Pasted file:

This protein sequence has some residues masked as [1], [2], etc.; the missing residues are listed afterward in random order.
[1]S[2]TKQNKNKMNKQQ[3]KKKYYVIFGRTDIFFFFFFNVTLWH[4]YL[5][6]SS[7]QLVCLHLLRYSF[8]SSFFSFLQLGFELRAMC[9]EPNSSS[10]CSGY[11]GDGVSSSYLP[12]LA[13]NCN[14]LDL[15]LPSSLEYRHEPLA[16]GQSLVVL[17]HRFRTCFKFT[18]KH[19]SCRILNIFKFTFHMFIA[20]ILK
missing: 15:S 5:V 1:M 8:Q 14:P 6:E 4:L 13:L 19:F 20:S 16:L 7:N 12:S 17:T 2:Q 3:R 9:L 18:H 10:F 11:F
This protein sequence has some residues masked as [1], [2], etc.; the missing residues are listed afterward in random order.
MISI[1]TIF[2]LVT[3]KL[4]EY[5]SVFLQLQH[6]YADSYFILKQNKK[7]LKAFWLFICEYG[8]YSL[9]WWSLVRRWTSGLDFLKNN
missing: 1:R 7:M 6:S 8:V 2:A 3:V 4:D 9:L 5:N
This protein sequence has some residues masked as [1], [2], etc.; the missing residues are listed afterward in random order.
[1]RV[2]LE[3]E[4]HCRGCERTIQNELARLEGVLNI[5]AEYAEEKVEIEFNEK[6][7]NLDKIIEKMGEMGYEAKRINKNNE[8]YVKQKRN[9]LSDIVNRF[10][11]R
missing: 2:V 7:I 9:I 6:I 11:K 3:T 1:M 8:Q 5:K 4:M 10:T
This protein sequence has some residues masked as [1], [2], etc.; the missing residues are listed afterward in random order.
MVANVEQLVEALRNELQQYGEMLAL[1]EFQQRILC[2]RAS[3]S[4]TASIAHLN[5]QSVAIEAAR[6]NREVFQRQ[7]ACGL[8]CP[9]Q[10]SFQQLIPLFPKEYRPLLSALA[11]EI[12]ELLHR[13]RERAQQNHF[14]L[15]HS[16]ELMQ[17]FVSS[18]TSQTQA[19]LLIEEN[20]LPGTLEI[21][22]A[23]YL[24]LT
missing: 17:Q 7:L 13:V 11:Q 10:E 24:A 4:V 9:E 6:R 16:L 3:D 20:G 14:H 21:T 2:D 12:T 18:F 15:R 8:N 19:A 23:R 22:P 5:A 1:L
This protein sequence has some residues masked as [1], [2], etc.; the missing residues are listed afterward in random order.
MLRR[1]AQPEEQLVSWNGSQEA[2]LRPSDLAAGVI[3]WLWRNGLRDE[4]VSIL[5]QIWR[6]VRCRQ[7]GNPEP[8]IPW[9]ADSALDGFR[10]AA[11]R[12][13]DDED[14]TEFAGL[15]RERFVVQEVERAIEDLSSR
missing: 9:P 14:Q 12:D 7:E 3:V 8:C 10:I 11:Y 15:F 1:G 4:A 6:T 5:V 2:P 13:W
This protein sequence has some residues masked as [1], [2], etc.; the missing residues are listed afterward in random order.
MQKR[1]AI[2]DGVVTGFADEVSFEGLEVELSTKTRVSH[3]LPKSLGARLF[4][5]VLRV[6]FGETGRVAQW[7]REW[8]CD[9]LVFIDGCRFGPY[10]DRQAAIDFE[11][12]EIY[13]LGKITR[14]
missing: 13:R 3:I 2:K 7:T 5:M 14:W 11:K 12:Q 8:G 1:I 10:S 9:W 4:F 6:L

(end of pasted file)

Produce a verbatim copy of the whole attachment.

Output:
This protein sequence has some residues masked as [1], [2], etc.; the missing residues are listed afterward in random order.
[1]S[2]TKQNKNKMNKQQ[3]KKKYYVIFGRTDIFFFFFFNVTLWH[4]YL[5][6]SS[7]QLVCLHLLRYSF[8]SSFFSFLQLGFELRAMC[9]EPNSSS[10]CSGY[11]GDGVSSSYLP[12]LA[13]NCN[14]LDL[15]LPSSLEYRHEPLA[16]GQSLVVL[17]HRFRTCFKFT[18]KH[19]SCRILNIFKFTFHMFIA[20]ILK
missing: 15:S 5:V 1:M 8:Q 14:P 6:E 4:L 13:L 19:F 20:S 16:L 7:N 12:S 17:T 2:Q 3:R 9:L 18:H 10:F 11:F
This protein sequence has some residues masked as [1], [2], etc.; the missing residues are listed afterward in random order.
MISI[1]TIF[2]LVT[3]KL[4]EY[5]SVFLQLQH[6]YADSYFILKQNKK[7]LKAFWLFICEYG[8]YSL[9]WWSLVRRWTSGLDFLKNN
missing: 1:R 7:M 6:S 8:V 2:A 3:V 4:D 9:L 5:N
This protein sequence has some residues masked as [1], [2], etc.; the missing residues are listed afterward in random order.
[1]RV[2]LE[3]E[4]HCRGCERTIQNELARLEGVLNI[5]AEYAEEKVEIEFNEK[6][7]NLDKIIEKMGEMGYEAKRINKNNE[8]YVKQKRN[9]LSDIVNRF[10][11]R
missing: 2:V 7:I 9:I 6:I 11:K 3:T 1:M 8:Q 5:K 4:M 10:T
This protein sequence has some residues masked as [1], [2], etc.; the missing residues are listed afterward in random order.
MVANVEQLVEALRNELQQYGEMLAL[1]EFQQRILC[2]RAS[3]S[4]TASIAHLN[5]QSVAIEAAR[6]NREVFQRQ[7]ACGL[8]CP[9]Q[10]SFQQLIPLFPKEYRPLLSALA[11]EI[12]ELLHR[13]RERAQQNHF[14]L[15]HS[16]ELMQ[17]FVSS[18]TSQTQA[19]LLIEEN[20]LPGTLEI[21][22]A[23]YL[24]LT
missing: 17:Q 7:L 13:V 11:Q 10:E 24:A 4:V 9:E 6:R 16:L 3:D 20:G 14:H 21:T 2:D 12:T 18:F 15:R 8:N 19:A 23:R 22:P 5:A 1:L
This protein sequence has some residues masked as [1], [2], etc.; the missing residues are listed afterward in random order.
MLRR[1]AQPEEQLVSWNGSQEA[2]LRPSDLAAGVI[3]WLWRNGLRDE[4]VSIL[5]QIWR[6]VRCRQ[7]GNPEP[8]IPW[9]ADSALDGFR[10]AA[11]R[12][13]DDED[14]TEFAGL[15]RERFVVQEVERAIEDLSSR
missing: 9:P 14:Q 12:D 7:E 3:V 8:C 10:I 11:Y 15:F 1:G 4:A 6:T 5:V 2:P 13:W
This protein sequence has some residues masked as [1], [2], etc.; the missing residues are listed afterward in random order.
MQKR[1]AI[2]DGVVTGFADEVSFEGLEVELSTKTRVSH[3]LPKSLGARLF[4][5]VLRV[6]FGETGRVAQW[7]REW[8]CD[9]LVFIDGCRFGPY[10]DRQAAIDFE[11][12]EIY[13]LGKITR[14]
missing: 13:R 3:I 2:K 7:T 5:M 14:W 11:K 12:Q 8:G 1:I 10:S 9:W 4:F 6:L